The alternative embodiment of the implant shown in FIGS. 7-10 may be described as comprising a generally spherical core 31 on which is formed a generally conical posterior projection 33 which extends along an anterior to posterior axis 32. A superior projection 35 having a rounded superior surface is also formed on the generally spherical core 31. The superior projection 35 is thinner in the anterior to posterior direction than it is laterally to provide a flattened configuration approximating that of a flattened paraboloid. The projection 35 extends along the vertical axis of the spherical core 31 at approximately 90 degrees to the axis 32 of the posterior projection 33. The anterior surface of the implant is formed with a central depression 37 surrounded by a circular peripheral ridge 39. Forward of the central vertical lateral plane of the spherical core and also anterior to the superior projection 35 is a lip 41 which extends between lateral sides of the core 31 around the inferior side of the core.

The conical projection 33 parallels the normal orbital contours of the eye socket and this projection and the superior projection 35 perform the same functions as the corresponding projections in the embodiment shown in FIGS. 1-6. The lip 41 provides a site for suturing the extraocular muscles to the implant. Two holes 43 are provided at the base of the superior projection 35 extending through this projection. Sutures attached to the superior rectus muscle are passed through these holes and are tied down in a stable fixed position to attach the superior rectus muscle to the implant. Holes may also be provided in the lip 41 to receive the sutures for the extraocular muscles.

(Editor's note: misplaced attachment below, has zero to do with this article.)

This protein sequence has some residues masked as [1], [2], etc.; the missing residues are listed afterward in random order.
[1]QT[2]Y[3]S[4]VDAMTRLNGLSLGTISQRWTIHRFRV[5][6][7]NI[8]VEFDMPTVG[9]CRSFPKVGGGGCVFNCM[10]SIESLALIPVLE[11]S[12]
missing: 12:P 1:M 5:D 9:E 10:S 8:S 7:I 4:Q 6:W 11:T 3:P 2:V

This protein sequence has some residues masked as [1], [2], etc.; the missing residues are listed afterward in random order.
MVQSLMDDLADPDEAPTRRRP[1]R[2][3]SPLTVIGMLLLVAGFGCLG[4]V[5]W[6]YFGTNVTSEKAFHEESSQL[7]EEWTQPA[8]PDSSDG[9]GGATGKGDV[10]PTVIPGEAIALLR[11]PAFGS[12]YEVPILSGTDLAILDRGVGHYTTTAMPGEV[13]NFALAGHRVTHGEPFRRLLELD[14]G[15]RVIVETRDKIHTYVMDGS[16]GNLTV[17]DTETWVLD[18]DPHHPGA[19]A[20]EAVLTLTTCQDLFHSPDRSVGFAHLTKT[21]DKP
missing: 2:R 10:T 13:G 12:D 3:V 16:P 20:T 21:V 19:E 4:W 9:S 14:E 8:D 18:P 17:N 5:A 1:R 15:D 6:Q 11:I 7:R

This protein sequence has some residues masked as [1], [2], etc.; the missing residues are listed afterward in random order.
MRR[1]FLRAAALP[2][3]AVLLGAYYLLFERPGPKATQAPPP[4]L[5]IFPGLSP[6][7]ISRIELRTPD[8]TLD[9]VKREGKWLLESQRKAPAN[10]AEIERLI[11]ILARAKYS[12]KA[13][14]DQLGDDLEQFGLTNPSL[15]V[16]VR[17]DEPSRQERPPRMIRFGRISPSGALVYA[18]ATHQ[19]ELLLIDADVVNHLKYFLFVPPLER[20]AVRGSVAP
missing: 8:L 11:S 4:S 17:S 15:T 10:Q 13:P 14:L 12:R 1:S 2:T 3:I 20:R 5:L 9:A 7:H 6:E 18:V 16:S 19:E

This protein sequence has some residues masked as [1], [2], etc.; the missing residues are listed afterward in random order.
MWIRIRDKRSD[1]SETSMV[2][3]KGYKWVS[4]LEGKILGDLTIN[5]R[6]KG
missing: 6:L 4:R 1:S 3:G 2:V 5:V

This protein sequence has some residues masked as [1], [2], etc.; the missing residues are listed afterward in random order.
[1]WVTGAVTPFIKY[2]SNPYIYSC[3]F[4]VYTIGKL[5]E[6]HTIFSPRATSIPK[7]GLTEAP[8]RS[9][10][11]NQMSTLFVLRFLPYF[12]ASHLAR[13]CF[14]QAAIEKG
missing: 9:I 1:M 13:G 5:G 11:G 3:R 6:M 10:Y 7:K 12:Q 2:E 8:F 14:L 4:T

The contour of the anterior surface of the implant comprising the depression 37 and the ridge 39 serve to increase coupling of the overlying ocular prosthesis to the implant. The depression 37 in the center of the anterior surface is to permit the central portion of the ocular prosthesis to have sufficient depth to provide good simulation of the depth of the iris of the eye being simulated. The ridge permits greater coupling strength between the implant and the ocular prosthesis. Around the ridge 39, the anterior surface of the implant is flattened compared to the imaginary spherical surface of the core 31. These flattened surface areas permit easier coverage of the implant by the conjunctiva and Tenon's tissue and permits more of the volume augmentation of the implant to be present deeper in the orbit or eye socket.

As described above, the preferred embodiments of the invention employ both a posterior projection of a size to extend through the optic nerve opening of the Tenon's capsule and a superior projection. Each of the projections, as described above performs different functions and an implant could be used without the superior projection or, alternatively, without the posterior projection and the corresponding advantages and functions of the employed feature would still be obtained.

The implants illustrated in the drawings are symmetrical about the vertical central plane bisecting the implant. This feature enables the implant to be used either in the left or right orbit. If this feature of symmetry is not employed, slots may be provided on the posterior projection of the implant to define sites for attachment of the oblique extraocular muscles. In addition, the lateral portion of the implant could be truncated for the purposes of deepening the lateral sulcus.